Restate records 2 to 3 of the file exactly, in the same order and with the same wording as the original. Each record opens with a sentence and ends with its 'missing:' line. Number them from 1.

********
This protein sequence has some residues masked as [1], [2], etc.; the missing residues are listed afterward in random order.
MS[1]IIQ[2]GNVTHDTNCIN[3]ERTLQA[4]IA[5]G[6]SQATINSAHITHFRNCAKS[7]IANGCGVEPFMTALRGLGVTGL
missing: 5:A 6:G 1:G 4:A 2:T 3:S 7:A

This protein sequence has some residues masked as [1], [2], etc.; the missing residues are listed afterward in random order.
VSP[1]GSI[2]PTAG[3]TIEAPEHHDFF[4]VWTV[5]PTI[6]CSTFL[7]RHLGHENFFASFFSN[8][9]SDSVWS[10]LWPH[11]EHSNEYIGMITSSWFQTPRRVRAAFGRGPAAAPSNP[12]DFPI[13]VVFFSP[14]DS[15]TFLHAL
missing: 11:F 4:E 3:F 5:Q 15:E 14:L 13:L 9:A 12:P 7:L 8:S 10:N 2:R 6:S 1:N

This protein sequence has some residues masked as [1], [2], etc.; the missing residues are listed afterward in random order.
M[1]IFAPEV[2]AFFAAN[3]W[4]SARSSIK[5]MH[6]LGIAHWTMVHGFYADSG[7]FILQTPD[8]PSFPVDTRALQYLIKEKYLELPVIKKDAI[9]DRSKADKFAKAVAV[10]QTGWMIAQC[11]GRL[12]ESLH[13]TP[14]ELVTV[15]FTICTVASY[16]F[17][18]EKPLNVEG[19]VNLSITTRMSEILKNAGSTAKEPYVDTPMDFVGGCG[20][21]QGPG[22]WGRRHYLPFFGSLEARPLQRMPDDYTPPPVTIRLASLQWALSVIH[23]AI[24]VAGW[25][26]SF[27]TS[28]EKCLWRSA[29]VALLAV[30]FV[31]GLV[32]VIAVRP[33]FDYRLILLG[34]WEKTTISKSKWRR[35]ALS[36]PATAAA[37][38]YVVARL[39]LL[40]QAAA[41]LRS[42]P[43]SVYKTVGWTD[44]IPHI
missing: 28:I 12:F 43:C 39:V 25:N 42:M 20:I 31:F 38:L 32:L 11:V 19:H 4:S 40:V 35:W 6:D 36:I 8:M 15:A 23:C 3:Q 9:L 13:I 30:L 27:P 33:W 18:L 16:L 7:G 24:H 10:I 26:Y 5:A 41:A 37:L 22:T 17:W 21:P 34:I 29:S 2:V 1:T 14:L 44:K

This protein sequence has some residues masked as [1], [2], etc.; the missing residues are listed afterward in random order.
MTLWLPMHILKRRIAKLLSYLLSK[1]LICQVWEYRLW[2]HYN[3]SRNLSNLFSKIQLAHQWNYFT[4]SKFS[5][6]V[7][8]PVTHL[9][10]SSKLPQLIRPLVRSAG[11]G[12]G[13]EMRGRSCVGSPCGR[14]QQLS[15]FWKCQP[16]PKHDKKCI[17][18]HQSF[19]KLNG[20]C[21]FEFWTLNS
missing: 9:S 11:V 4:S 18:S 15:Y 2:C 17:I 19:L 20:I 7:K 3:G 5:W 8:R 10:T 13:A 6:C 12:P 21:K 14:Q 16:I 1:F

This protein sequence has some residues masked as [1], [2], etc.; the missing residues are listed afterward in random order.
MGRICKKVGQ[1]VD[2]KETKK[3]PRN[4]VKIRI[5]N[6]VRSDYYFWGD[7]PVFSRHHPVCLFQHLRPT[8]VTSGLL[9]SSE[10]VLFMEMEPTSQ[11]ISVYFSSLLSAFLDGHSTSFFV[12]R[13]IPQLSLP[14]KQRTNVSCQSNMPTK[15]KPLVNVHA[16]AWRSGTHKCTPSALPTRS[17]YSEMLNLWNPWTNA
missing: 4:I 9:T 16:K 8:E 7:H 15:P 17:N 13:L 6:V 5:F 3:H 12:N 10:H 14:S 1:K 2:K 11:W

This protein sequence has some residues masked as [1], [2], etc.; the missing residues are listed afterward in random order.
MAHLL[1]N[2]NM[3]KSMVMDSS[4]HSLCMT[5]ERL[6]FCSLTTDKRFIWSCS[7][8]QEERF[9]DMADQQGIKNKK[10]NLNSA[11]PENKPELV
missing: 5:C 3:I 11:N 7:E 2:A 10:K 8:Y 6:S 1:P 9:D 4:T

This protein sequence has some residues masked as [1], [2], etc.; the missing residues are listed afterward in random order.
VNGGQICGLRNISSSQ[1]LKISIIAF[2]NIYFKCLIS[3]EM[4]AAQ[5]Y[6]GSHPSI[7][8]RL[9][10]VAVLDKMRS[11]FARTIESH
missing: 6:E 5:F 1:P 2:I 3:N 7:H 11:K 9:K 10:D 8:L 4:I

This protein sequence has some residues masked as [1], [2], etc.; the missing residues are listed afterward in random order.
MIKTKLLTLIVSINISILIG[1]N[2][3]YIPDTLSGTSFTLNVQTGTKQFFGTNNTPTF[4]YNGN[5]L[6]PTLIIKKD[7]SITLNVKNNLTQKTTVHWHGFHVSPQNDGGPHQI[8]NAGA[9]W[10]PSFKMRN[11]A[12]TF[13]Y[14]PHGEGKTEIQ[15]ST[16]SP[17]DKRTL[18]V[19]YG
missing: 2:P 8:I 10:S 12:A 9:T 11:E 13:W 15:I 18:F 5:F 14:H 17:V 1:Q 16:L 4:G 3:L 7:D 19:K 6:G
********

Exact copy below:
This protein sequence has some residues masked as [1], [2], etc.; the missing residues are listed afterward in random order.
VSP[1]GSI[2]PTAG[3]TIEAPEHHDFF[4]VWTV[5]PTI[6]CSTFL[7]RHLGHENFFASFFSN[8][9]SDSVWS[10]LWPH[11]EHSNEYIGMITSSWFQTPRRVRAAFGRGPAAAPSNP[12]DFPI[13]VVFFSP[14]DS[15]TFLHAL
missing: 11:F 4:E 3:F 5:Q 15:E 14:L 13:L 9:A 12:P 7:L 8:S 10:N 2:R 6:S 1:N

This protein sequence has some residues masked as [1], [2], etc.; the missing residues are listed afterward in random order.
M[1]IFAPEV[2]AFFAAN[3]W[4]SARSSIK[5]MH[6]LGIAHWTMVHGFYADSG[7]FILQTPD[8]PSFPVDTRALQYLIKEKYLELPVIKKDAI[9]DRSKADKFAKAVAV[10]QTGWMIAQC[11]GRL[12]ESLH[13]TP[14]ELVTV[15]FTICTVASY[16]F[17][18]EKPLNVEG[19]VNLSITTRMSEILKNAGSTAKEPYVDTPMDFVGGCG[20][21]QGPG[22]WGRRHYLPFFGSLEARPLQRMPDDYTPPPVTIRLASLQWALSVIH[23]AI[24]VAGW[25][26]SF[27]TS[28]EKCLWRSA[29]VALLAV[30]FV[31]GLV[32]VIAVRP[33]FDYRLILLG[34]WEKTTISKSKWRR[35]ALS[36]PATAAA[37][38]YVVARL[39]LL[40]QAAA[41]LRS[42]P[43]SVYKTVGWTD[44]IPHI
missing: 28:I 12:F 43:C 39:V 25:N 42:M 20:I 31:F 38:L 32:L 11:V 19:H 4:S 40:V 35:W 6:D 36:I 8:M 15:A 23:C 3:Q 9:L 13:I 30:L 27:P 33:W 18:L 16:L 7:G 24:H 10:I 26:Y 5:A 41:A 37:L 22:T 17:W 21:P 34:I 29:S 2:V 1:T 14:L 44:K